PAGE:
Dr. Bernard Ross, an expert regarding the characteristics of water movement in Tampa Bay, testified that all three of the bodies were dumped in Tampa Bay at the same location. Based on his study, Dr. Ross opined that none of the bodies could have been thrown from a land mass such as Gandy Bridge or Howard Frankland Bridge.

At the time of their deaths, the Rogers were vacationing in Florida. The evidence showed that on Thursday, June 1 at 9:34 a.m. the Rogers checked out of the Gateway Inn in Orlando and went to Tampa, They checked into the Days Inn in Tampa shortly after the noon hour on June 1, 1989. Phone records from the hotel show that two calls made from the Rogers' room on June 1. One was placed at 12:37 pm for nine minutes and another call was placed locally in Tampa at 12:57 pm for less than a minute. Harold Malloy, a guest at the Days Inn, saw the Rogers in the hotel's restaurant on June 1, between 7:00 and 7:30 p.m. The Rogers left the restaurant at about 7:30 or 7:35 p.m. The general manager of the Days Inn, Rocky Point on the Courtney Campbell Causeway was alerted by housekeeping on June 8 that the Rogers' room did not appear to have been inhabited for a few days. After an inspection of the premises, he contacted law enforcement who came out, secured the scene and obtained records from the hotel regarding the occupants.

Officers identified numerous personal articles, clothing, suitcases and papers belonging to the occupants. There were canisters of film which had been exposed. These were developed and the last three pictures on the last roll of film showed the Days Inn Hotel, Room 251 and one of Michelle standing on the balcony of the hotel. Dr. Kendal Carder, a professor of oceanography at the University of South Florida opined at trial that the photograph of Michelle was taken sometime between 6:20 p.m. and 8:20 p.m. on June 1, 1989. Neither the camera nor the clothing depicted in the picture of Michelle was found in the victims' vehicle or among the evidence seized from Room 251 of the Days Inn. The police found the Rogers' locked car parked at a boat ramp on the causeway. There was sand wedged around the tires of the vehicle indicating it had been there for some time. Detectives later found a set of car keys belonging to the victims' car in a purse known to belong to Michelle Rogers in the motel room. A search of the vehicle revealed several exhibits, including a piece of Days Inn, Rocky Point stationery; an index card with directions to Gateway Inn, Orlando; notebook paper with personal notes; a key to Days Inn Room 251; a Clearwater Beach brochure; a Hampton Inn coupon; a Jacksonville Zoo receipt and a road atlas.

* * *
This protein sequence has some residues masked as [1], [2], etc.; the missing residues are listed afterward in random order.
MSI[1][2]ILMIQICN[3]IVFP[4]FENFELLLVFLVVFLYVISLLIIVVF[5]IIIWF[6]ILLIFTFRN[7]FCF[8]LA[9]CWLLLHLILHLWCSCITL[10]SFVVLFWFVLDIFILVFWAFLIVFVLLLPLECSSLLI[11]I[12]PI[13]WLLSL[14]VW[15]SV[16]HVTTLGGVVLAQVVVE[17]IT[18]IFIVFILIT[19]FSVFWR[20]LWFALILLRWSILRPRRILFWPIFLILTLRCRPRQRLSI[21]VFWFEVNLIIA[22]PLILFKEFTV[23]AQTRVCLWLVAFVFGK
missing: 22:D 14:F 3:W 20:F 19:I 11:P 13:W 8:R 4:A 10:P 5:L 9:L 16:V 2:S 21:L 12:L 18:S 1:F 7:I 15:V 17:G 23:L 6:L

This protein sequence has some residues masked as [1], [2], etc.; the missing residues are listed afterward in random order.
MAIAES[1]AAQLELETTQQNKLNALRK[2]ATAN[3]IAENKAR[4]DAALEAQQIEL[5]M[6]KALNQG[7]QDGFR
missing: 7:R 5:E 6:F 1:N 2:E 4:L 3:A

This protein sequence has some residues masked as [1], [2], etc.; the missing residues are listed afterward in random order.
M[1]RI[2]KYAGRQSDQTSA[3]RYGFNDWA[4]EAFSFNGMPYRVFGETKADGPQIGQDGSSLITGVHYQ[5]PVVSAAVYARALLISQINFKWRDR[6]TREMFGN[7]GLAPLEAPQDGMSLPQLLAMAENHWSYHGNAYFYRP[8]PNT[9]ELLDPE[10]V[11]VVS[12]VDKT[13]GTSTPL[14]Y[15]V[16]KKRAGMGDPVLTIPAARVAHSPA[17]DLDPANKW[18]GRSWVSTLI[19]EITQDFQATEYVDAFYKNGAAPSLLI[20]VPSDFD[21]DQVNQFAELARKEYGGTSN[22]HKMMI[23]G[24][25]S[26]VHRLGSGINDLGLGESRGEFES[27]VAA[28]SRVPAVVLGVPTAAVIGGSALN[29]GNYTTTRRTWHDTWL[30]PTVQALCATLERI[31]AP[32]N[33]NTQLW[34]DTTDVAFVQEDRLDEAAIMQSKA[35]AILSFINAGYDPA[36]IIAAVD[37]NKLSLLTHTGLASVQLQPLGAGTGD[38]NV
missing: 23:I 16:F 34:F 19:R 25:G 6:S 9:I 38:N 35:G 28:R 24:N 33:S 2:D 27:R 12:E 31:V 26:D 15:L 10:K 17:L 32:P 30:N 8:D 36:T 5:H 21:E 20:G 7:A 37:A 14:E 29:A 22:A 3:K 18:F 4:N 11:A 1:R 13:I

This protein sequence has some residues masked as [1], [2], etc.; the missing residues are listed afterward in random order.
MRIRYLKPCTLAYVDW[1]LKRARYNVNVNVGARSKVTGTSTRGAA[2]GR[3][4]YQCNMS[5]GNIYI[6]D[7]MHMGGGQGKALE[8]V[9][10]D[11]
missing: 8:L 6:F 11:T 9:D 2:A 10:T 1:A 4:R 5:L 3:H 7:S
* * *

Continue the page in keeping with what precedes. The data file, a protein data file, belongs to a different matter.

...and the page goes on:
FBI Agent James Henry Mathis determined that a note handwritten on Days Inn stationery found in the victims' car was written by Joan Rogers. The note read, "Turn right. West W on 60, two and one-half miles before the bridge on the right side at light, blue w/wht." Theresa Stubbs, an examiner of questioned documents for the FDLE at the Tampa Regional Crime Laboratory, examined the handwriting on the Clearwater Beach brochure and identified Oba Chandler as the writer. From her analysis, Ms. Stubbs determined that the "Boy Scout, Columbus" portion of the writing on the brochure may have been written by Joan Rogers.

Rollins Cooper worked as a subcontractor for Oba Chandler in the spring of 1989 for 3-6 months. He testified that on June, 1,1989, between eleven and twelve a.m. Chandler brought him some screen. Cooper asked Chandler why he was in such a big hurry and Chandler told him he had a date with three women. Cooper met Chandler the next morning at 7:05 a.m. Cooper thought Chandler was kind of grubby. When Cooper asked him why he looked like that he said that he had been out on his boat all night.

Oba had a place next to his house where the scrap aluminum from the different jobs would be left. There were also some eight-by-sixteen building blocks laying there and a boat trailer. The state also presented the testimony of Judy Blair and her companion Barbara Mottram concerning Chandler's sexual battery of Judy Blair in Madeira Beach. Judy Blair testified that she and Barbara were in Florida on vacation from Ontario, Canada, when they met Chandler at a convenience store. Chandler told them that he knew the area and that he worked in the area; that it was a highcrime area and that two young girls should be very careful. He said his name was "Dave" and he worked in the aluminum-siding business. He said that he had a boat and because he knew the area so well, he would take them out on the boat and show them the area from the water. After they told him they were from Canada, he told them he was from upstate New York. His demeanor was very friendly, very warm. They made plans for the next day and what time he would pick them up. Chandler invited both Judy and Barbara out on the boat. The next morning Barbara insisted that she did not want to go and Judy told her that the plans were made and that she had no way to get hold of the person. Chandler had told Judy that he would be coming from approximately two hours away. She decided to go even though Barbara would not be going. Wearing a white T-shirt, a pair of cotton shorts, sneakers and a bathing suit underneath, Judy met Chandler at 10:30 a.m. He was in an older blue and white boat. The interior bottom was white or off-white. There was a space under the bow; a storage area with equipment. She saw white ropes in the compartment down below. Judy did not remember seeing any concrete blocks on the boat. When Judy explained that Barbara wasn't coming, Chandler seemed disappointed. He pulled some duct tape from the storage area and taped the steering wheel. He told Judy that he kept his boat lifted up out of the water on davits.